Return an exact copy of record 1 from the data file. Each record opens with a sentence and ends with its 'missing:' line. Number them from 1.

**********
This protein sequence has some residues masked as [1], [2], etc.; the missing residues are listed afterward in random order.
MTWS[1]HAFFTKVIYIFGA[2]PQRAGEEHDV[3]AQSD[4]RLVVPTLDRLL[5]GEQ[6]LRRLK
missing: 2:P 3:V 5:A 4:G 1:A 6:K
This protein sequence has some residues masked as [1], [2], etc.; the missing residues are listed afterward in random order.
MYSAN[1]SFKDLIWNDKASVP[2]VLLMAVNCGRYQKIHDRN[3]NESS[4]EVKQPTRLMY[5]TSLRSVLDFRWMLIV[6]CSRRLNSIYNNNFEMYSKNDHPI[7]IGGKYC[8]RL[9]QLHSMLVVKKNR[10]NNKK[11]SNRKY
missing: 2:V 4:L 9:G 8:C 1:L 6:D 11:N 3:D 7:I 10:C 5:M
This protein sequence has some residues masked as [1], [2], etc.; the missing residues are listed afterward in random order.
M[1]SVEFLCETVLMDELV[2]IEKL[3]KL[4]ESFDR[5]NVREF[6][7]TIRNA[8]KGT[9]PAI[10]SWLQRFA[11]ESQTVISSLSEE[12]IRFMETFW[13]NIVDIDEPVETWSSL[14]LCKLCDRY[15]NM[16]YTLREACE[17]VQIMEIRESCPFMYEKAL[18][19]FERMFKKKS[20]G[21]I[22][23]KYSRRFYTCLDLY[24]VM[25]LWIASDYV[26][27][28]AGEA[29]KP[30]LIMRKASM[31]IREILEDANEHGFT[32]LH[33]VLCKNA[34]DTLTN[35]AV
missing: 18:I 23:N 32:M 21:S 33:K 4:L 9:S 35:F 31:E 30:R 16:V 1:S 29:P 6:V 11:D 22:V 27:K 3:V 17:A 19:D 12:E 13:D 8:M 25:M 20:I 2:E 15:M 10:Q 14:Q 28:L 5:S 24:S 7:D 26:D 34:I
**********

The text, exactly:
This protein sequence has some residues masked as [1], [2], etc.; the missing residues are listed afterward in random order.
MTWS[1]HAFFTKVIYIFGA[2]PQRAGEEHDV[3]AQSD[4]RLVVPTLDRLL[5]GEQ[6]LRRLK
missing: 2:P 3:V 5:A 4:G 1:A 6:K